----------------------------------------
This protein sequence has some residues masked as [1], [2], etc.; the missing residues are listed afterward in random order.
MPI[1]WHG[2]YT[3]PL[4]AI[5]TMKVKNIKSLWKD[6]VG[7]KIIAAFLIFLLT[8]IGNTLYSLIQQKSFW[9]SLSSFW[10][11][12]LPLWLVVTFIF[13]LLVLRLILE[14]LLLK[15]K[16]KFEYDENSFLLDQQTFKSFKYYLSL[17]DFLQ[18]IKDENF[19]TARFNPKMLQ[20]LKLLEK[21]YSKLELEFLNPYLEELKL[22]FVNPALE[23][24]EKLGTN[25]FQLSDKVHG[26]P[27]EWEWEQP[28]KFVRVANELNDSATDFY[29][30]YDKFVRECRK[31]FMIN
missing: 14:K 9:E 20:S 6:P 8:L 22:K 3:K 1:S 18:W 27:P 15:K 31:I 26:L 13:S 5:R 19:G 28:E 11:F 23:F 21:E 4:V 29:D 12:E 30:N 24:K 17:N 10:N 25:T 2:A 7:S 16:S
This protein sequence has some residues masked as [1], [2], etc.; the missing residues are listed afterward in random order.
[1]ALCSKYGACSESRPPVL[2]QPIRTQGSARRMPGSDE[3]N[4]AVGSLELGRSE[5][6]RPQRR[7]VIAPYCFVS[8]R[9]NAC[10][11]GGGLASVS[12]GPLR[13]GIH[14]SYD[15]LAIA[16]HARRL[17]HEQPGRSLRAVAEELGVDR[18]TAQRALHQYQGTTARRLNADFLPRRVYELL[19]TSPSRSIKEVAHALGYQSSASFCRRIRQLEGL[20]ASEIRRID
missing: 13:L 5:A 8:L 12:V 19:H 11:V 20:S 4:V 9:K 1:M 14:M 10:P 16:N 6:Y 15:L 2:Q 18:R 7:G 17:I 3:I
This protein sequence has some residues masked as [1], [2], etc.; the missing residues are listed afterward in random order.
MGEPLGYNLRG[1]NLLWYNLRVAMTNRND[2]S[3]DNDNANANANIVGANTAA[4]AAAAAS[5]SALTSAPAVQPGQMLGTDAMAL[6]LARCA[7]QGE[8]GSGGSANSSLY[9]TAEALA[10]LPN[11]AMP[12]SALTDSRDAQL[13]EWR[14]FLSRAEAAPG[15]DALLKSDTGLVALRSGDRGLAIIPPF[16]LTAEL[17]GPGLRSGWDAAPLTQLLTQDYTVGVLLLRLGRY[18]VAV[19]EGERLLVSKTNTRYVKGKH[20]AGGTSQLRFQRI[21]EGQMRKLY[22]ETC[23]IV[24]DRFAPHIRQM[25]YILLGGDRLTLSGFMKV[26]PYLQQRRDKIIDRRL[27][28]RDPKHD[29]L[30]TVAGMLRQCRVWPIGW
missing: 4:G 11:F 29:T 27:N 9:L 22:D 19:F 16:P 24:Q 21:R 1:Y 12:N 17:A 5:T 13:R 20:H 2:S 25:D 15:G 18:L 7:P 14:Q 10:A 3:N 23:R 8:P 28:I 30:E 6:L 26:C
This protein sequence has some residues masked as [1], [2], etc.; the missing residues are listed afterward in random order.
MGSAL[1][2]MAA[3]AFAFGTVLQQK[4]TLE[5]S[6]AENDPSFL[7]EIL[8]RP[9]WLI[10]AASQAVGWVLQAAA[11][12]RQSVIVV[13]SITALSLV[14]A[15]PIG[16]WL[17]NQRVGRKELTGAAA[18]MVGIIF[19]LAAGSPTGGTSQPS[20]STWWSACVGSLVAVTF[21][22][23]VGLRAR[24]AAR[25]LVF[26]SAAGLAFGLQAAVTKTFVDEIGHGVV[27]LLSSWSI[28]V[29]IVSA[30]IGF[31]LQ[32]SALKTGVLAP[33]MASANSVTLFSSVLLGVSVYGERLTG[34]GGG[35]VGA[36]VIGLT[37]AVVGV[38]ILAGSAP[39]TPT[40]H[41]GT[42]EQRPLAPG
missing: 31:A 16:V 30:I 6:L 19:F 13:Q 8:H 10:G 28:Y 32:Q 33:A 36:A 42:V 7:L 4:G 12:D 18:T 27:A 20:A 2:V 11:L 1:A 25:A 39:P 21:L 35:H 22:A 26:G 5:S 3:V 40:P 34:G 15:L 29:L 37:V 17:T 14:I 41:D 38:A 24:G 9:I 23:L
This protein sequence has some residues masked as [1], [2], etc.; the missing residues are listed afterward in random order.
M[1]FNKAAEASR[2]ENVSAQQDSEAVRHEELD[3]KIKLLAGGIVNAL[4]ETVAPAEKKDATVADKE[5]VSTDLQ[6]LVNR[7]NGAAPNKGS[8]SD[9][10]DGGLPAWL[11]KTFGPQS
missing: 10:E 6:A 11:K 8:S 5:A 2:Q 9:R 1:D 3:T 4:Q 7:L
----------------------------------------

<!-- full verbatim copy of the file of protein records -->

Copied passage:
This protein sequence has some residues masked as [1], [2], etc.; the missing residues are listed afterward in random order.
MPI[1]WHG[2]YT[3]PL[4]AI[5]TMKVKNIKSLWKD[6]VG[7]KIIAAFLIFLLT[8]IGNTLYSLIQQKSFW[9]SLSSFW[10][11][12]LPLWLVVTFIF[13]LLVLRLILE[14]LLLK[15]K[16]KFEYDENSFLLDQQTFKSFKYYLSL[17]DFLQ[18]IKDENF[19]TARFNPKMLQ[20]LKLLEK[21]YSKLELEFLNPYLEELKL[22]FVNPALE[23][24]EKLGTN[25]FQLSDKVHG[26]P[27]EWEWEQP[28]KFVRVANELNDSATDFY[29][30]YDKFVRECRK[31]FMIN
missing: 14:K 9:E 20:S 6:P 8:L 22:K 3:K 1:S 18:W 27:P 15:K 31:I 26:L 13:S 5:R 19:G 28:E 11:F 23:F 21:E 4:V 29:D 12:E 30:N 24:K 17:N 10:N 25:T 2:A 7:S 16:S
This protein sequence has some residues masked as [1], [2], etc.; the missing residues are listed afterward in random order.
[1]ALCSKYGACSESRPPVL[2]QPIRTQGSARRMPGSDE[3]N[4]AVGSLELGRSE[5][6]RPQRR[7]VIAPYCFVS[8]R[9]NAC[10][11]GGGLASVS[12]GPLR[13]GIH[14]SYD[15]LAIA[16]HARRL[17]HEQPGRSLRAVAEELGVDR[18]TAQRALHQYQGTTARRLNADFLPRRVYELL[19]TSPSRSIKEVAHALGYQSSASFCRRIRQLEGL[20]ASEIRRID
missing: 13:L 5:A 8:L 12:V 19:H 11:V 20:S 4:V 9:K 1:M 14:M 10:P 16:N 6:Y 15:L 2:Q 18:R 7:G 17:I 3:I
This protein sequence has some residues masked as [1], [2], etc.; the missing residues are listed afterward in random order.
MGEPLGYNLRG[1]NLLWYNLRVAMTNRND[2]S[3]DNDNANANANIVGANTAA[4]AAAAAS[5]SALTSAPAVQPGQMLGTDAMAL[6]LARCA[7]QGE[8]GSGGSANSSLY[9]TAEALA[10]LPN[11]AMP[12]SALTDSRDAQL[13]EWR[14]FLSRAEAAPG[15]DALLKSDTGLVALRSGDRGLAIIPPF[16]LTAEL[17]GPGLRSGWDAAPLTQLLTQDYTVGVLLLRLGRY[18]VAV[19]EGERLLVSKTNTRYVKGKH[20]AGGTSQLRFQRI[21]EGQMRKLY[22]ETC[23]IV[24]DRFAPHIRQM[25]YILLGGDRLTLSGFMKV[26]PYLQQRRDKIIDRRL[27][28]RDPKHD[29]L[30]TVAGMLRQCRVWPIGW
missing: 4:G 11:F 29:T 27:N 9:L 22:D 19:F 16:P 24:Q 21:R 1:Y 12:N 17:A 5:T 13:R 20:H 2:S 25:D 15:G 18:L 7:P 14:Q 10:A 3:N 23:R 8:P 28:I 30:E 6:L 26:C
This protein sequence has some residues masked as [1], [2], etc.; the missing residues are listed afterward in random order.
MGSAL[1][2]MAA[3]AFAFGTVLQQK[4]TLE[5]S[6]AENDPSFL[7]EIL[8]RP[9]WLI[10]AASQAVGWVLQAAA[11][12]RQSVIVV[13]SITALSLV[14]A[15]PIG[16]WL[17]NQRVGRKELTGAAA[18]MVGIIF[19]LAAGSPTGGTSQPS[20]STWWSACVGSLVAVTF[21][22][23]VGLRAR[24]AAR[25]LVF[26]SAAGLAFGLQAAVTKTFVDEIGHGVV[27]LLSSWSI[28]V[29]IVSA[30]IGF[31]LQ[32]SALKTGVLAP[33]MASANSVTLFSSVLLGVSVYGERLTG[34]GGG[35]VGA[36]VIGLT[37]AVVGV[38]ILAGSAP[39]TPT[40]H[41]GT[42]EQRPLAPG
missing: 31:A 16:V 30:I 6:L 19:F 13:Q 8:H 10:G 28:Y 32:Q 33:A 36:A 42:V 7:L 4:G 12:D 18:T 27:A 20:A 2:V 11:L 1:A 25:A 39:P 21:L 35:H 22:A 26:G 5:S 3:V 40:P 34:G 15:L 29:L 37:V 17:T 14:I 41:D 38:A 24:G 9:I 23:L
This protein sequence has some residues masked as [1], [2], etc.; the missing residues are listed afterward in random order.
M[1]FNKAAEASR[2]ENVSAQQDSEAVRHEELD[3]KIKLLAGGIVNAL[4]ETVAPAEKKDATVADKE[5]VSTDLQ[6]LVNR[7]NGAAPNKGS[8]SD[9][10]DGGLPAWL[11]KTFGPQS
missing: 10:E 6:A 11:K 8:S 5:A 2:Q 9:R 1:D 3:T 4:Q 7:L